A never-ending stream of over 9,000 men, women and children started their 5K or 2.5K walk as the buzzer went off on Sunday morning’s Walk for Hope to Cure Breast Cancer at the City of Hope campus in Duarte. Individuals were proudly walking with their Walk for Hope T-shirts, radiating hope and support for those struggling with cancer and other life-threatening diseases.
“We just support the cause,” said PCC student Tourneur Airitam, who has been doing this walk every year for four years. “It gets bigger and bigger every year.”
This 12th annual walk in Los Angeles started in order to help promote research, education and patient care that the City of Hope has been doing for almost 100 years. It also gives cancer patients, survivors and healthy individuals a chance to mingle.
Several organizations and corporations such as Team Picasso’s, Giggle Gaggle of Gynecology, Foothill Credit Union, the Los Angeles Police Department and numerous others joined the walk while proudly holding up their team signs.
Prior to the walk, president and chief of City of Hope, Dr. Michael A. Friedman, gave his speech. “I am proud to share our commitment to fight breast cancer,” he said. “I firmly believe we will find a cure.”
Walk of Hope celebrity ambassador and actress on the long-running TV show “One Life to Live,” Andrea Evans, also took the microphone with her infant daughter Kylie. “I walk not just because I am the daughter of a breast cancer survivor, I walk because I don’t want [my daughter] to worry about this.”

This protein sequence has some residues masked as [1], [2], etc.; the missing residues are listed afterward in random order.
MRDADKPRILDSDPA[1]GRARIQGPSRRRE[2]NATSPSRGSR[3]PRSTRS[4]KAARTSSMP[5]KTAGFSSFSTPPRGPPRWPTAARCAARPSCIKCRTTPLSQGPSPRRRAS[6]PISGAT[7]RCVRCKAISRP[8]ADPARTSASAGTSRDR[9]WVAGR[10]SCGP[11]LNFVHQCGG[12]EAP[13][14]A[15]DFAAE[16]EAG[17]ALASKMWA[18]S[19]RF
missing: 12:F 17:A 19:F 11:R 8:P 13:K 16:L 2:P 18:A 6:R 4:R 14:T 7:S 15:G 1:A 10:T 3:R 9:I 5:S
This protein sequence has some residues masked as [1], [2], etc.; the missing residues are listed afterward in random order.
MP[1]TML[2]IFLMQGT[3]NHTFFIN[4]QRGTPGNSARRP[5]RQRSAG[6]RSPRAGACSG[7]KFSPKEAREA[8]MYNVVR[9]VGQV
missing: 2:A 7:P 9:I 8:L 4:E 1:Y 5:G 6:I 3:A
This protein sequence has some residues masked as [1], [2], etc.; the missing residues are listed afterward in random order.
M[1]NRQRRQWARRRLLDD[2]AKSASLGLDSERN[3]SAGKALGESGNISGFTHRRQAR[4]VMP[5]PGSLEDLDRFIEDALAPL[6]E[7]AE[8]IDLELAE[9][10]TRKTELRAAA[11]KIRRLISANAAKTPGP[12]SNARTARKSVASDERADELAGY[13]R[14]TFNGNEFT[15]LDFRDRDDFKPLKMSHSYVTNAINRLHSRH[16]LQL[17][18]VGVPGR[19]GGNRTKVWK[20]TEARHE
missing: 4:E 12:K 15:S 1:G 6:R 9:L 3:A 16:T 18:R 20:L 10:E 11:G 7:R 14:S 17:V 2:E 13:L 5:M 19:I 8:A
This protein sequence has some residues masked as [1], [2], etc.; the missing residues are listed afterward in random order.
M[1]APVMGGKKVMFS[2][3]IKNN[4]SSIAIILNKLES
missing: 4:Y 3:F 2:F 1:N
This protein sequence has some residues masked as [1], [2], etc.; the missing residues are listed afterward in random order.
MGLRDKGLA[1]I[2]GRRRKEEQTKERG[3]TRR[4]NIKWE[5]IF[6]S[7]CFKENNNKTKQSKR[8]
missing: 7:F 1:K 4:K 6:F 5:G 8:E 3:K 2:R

Over $650,000 was collected from registries, sponsors and donations. One of the largest sponsors included Albertsons/Sav-On. The corporate representative personally gave a sponsorship check of $25,000 to Friedman on stage.
Aside from the walk, there was a live performance by the 80s band The Spazmatics.
There were also several exhibitors, such as a cancer survivor booth with cancer survivors handing out gifts to all cancer survivor participants.
“It’s the big ‘C’ word. Some people’s lives were destroyed while a majority of people were strengthened,” said Jean Nieblas, a survivor of Hodgkin’s disease. “Everyone around this table has a story.